Of those patients who returned to work or university, they did it with a significant decline in the number of hours spent working or studying, with a reduction from 38.9 ± 23 hours per week before trauma to 13.4 ± 18 hours per week after the trauma (P<0.001) In addition to this, relatives had to reduce their working time an average of 8.9 ± 22 hours per week.

The average cost of care for trauma patients was US$ 56,064.73, with considerable more costs associated with vehicular trauma (US$ 64,082.35 ± 73,797) as compared to other injuries (US$ 24,662.4 ± 21,672, P=0.05). At discharge 44% of the families took financial care of the patient spending monthly an average of US$ 574.7.

DISCUSSION
The current paper presents first results of one of the largest long-term outcome studies after Trauma Disease and TBI in Argentina. Because traumatic vehicle accidents are one of the main causes of TBI in Argentina, with its socio-economic implications, we have focused on this trauma subtype. With the intention to verify medical, social as well as vocational long-term deficits following TBI in survivors our results can be summarized as follows:

Patients with severe Trauma Disease and TBI were more often of male gender. A significantly worse outcome according to the FIM, a higher decline of productivity (return to work as well as academic activities) was found after severe TBI associated to MVA. The cost of care of trauma associated to MVA, in particular the TBI, was significant higher than other types of injuries. Severe TBI significantly impacts vocational situation due to an occupational decline resulting in loss of regular income. Only 50% returned to work or academic activities and 35 % needed adaptations. The families gave economical support and reduce their working time in 44% of cases. The reason why MVA-related TBI is significantly worse than other types of injuries is not well established, but some potential explanation could be that MVA are usually associated with multiple injuries beside TBI that may compromise overall health and recovery.

Outcome after TBI has been investigated in different settings [3, 7-9,12,13]. However, knowledge of the influence of Trauma associated with TBI on long-term outcome remains sparse due to several reasons. First, the studies varied considerably according to the definition of “long term” with a posttraumatic observation period between 5 and 15 years [7,12,13].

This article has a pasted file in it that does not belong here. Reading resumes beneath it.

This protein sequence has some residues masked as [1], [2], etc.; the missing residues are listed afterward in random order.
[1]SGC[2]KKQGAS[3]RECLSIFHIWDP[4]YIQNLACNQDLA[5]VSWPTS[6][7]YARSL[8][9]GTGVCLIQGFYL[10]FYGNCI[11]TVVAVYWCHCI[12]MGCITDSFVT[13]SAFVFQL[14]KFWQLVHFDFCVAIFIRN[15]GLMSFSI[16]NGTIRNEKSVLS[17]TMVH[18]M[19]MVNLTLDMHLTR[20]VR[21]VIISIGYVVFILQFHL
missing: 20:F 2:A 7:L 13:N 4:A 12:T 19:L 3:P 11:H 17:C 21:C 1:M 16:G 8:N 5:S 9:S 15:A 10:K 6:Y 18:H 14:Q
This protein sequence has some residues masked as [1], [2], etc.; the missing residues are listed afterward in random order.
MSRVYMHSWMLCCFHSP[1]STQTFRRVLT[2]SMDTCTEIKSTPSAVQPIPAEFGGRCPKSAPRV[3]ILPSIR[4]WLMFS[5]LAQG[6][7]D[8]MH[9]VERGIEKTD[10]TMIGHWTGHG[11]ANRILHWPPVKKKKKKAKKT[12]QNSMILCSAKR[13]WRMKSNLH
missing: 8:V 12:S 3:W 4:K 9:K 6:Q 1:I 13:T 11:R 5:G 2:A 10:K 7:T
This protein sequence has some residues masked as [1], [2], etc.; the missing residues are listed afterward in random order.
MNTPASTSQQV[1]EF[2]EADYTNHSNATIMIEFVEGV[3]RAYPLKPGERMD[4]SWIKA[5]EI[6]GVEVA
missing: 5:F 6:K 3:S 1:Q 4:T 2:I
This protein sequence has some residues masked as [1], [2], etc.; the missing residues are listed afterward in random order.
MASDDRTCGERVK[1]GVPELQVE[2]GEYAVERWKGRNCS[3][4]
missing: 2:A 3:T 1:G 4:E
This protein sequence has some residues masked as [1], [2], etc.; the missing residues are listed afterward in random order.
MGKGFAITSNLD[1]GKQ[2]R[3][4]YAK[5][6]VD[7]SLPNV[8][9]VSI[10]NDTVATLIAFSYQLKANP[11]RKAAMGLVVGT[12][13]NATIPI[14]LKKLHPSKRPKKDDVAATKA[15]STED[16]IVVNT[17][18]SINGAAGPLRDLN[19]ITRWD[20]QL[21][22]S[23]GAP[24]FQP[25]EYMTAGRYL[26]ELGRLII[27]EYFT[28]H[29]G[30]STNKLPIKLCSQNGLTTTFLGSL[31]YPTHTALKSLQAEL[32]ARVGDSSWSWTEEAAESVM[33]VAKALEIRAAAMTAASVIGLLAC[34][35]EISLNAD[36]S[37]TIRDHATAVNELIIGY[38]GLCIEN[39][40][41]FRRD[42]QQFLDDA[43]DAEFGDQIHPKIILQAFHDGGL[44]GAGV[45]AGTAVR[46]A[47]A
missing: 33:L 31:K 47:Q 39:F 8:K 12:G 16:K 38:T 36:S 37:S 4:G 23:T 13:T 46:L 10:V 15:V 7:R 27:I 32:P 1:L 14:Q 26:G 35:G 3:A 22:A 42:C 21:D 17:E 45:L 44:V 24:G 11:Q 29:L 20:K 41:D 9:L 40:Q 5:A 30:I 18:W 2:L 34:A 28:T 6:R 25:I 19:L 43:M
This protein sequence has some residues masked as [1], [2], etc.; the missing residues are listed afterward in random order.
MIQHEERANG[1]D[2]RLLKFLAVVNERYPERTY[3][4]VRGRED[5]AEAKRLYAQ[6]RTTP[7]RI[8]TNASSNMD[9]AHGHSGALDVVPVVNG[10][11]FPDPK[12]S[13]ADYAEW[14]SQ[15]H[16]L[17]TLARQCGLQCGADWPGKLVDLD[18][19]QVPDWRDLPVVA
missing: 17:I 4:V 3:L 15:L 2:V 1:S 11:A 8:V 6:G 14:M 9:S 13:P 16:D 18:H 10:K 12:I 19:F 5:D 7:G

Furthermore, some studies focused either only on the impact of mild TBI [3,7] or on the combination of moderate and severe TBI [8,12], whereas others verified outcome results only in multiple traumatized patients [5]. Third, due to the high mortality after severe TBI even 10 years after trauma [1] and the reduced probability of severe isolated head injuries after high energy trauma [4,14], included study populations used to be relatively small.

In the presented study we were faced with the following problem: Almost 28% of the overall study population had to be excluded initially mainly because of missing follow-up.

For instance, Cameron et al. analyzed the 10-year outcome after TBI excluding not explicitly further injuries [6]. Identifying an overall potential population of 21,032 patients based upon a Canadian state registry, finally 1,290 took part in the reexamination (6.1%) [6]. In addition, Andersson and colleagues analyzed 198 patients evaluated from a main population of 1,719 patients with mild TBI (11.5%) [7].

According to the demonstrated demographic results, patients suffering severe TBI were more often male gender. One explanation for the increased incidence of severe injuries in these patients might be argued by the relatively high frequency of traffic accidents [4] as especially young male patients are known to be involved in high energy trauma [4]. In this context, MVA have been found responsible for up to 80% of TBI patients [4].

The living situation after TBI is suspected to be a critical factor for quality of life and daily living activities. The majority of patients returned to their homes at discharge and received support from the family. For cultural reasons, the South American families give most support at their homes than in other parts of the world. The absence of a good chronic care medical system could be part of the reason. Living alone may be a sign of social isolation, but it may also reflect independence [8,12]. Nevertheless, it seems unlikely to expect that patients surviving severe TBI would be more capable of independent living than those with minor head injuries [8].